Screen Studies
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Divine Work, Japanese Colonial Cinema and its Legacy

Divine Work, Japanese Colonial Cinema and its Legacy

by Kate Taylor-Jones

Kate Taylor-Jones is Senior Lecturer in East Asian Studies at The University of Sheffield, UK. She has published on topics including colonial Japanese and Korean cinema, cinema and landscape in East Asia, and domestic violence and the sex trade. She is author of Rising Sun, Divided Land: Japanese and South Korean Filmmakers (2013); and editor-in-chief of the East Asian Journal of Popular Culture. She is co-editor with Fiona Handyside of International Cinema and the Girl: Local Issues, Transnational Contexts (2015). Author affiliation details are correct at time of print publication.

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Bloomsbury Academic, 2017
  • DOI:
    10.5040/9781501306150
  • ISBN:
    9781501306129 (hardback)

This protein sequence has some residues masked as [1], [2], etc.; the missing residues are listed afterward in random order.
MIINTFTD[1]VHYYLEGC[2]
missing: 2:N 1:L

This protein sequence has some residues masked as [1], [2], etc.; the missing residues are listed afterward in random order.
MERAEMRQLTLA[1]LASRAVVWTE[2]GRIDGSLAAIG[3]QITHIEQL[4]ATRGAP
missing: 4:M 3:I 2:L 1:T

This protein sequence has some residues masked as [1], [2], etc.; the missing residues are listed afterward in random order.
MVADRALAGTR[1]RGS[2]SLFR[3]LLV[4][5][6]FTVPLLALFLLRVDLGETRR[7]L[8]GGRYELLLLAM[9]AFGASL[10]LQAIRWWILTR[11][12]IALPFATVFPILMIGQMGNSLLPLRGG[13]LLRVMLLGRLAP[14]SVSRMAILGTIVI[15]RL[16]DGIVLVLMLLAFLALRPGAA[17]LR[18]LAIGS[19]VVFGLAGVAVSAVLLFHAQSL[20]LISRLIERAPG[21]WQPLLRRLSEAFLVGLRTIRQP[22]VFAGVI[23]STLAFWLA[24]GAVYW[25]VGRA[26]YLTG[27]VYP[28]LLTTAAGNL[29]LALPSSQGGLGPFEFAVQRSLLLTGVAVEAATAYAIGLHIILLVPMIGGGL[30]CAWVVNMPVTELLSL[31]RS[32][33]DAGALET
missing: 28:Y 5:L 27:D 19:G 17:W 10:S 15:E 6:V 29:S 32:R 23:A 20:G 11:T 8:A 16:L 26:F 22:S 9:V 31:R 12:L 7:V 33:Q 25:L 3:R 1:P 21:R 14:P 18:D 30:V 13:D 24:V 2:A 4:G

9781501306143 (epdf)

    9781501306136 (epub)

    9781501306150 (online)
  • Edition:
    First edition
  • Place of Publication:
    New York
Divine Work, Japanese Colonial Cinema and its Legacy
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For many East Asian nations, cinema and Japanese Imperialism arrived within a few years of each other. Exploring topics such as landscape, gender, modernity and military recruitment, this study details how the respective national cinemas of Japan's territories struggled under, but also engaged with, the Japanese Imperial structures. Japan was ostensibly committed to an ethos of pan-Asianism and this study explores how this sense of the transnational was conveyed cinematically across the occupied lands. Taylor-Jones traces how cinema in the region post-1945 needs to be understood not only in terms of past colonial relationships, but also in relation to how the post-colonial has engaged with shifting political alliances, the opportunities for technological advancement and knowledge, the promise of larger consumer markets, and specific historical conditions of each decade.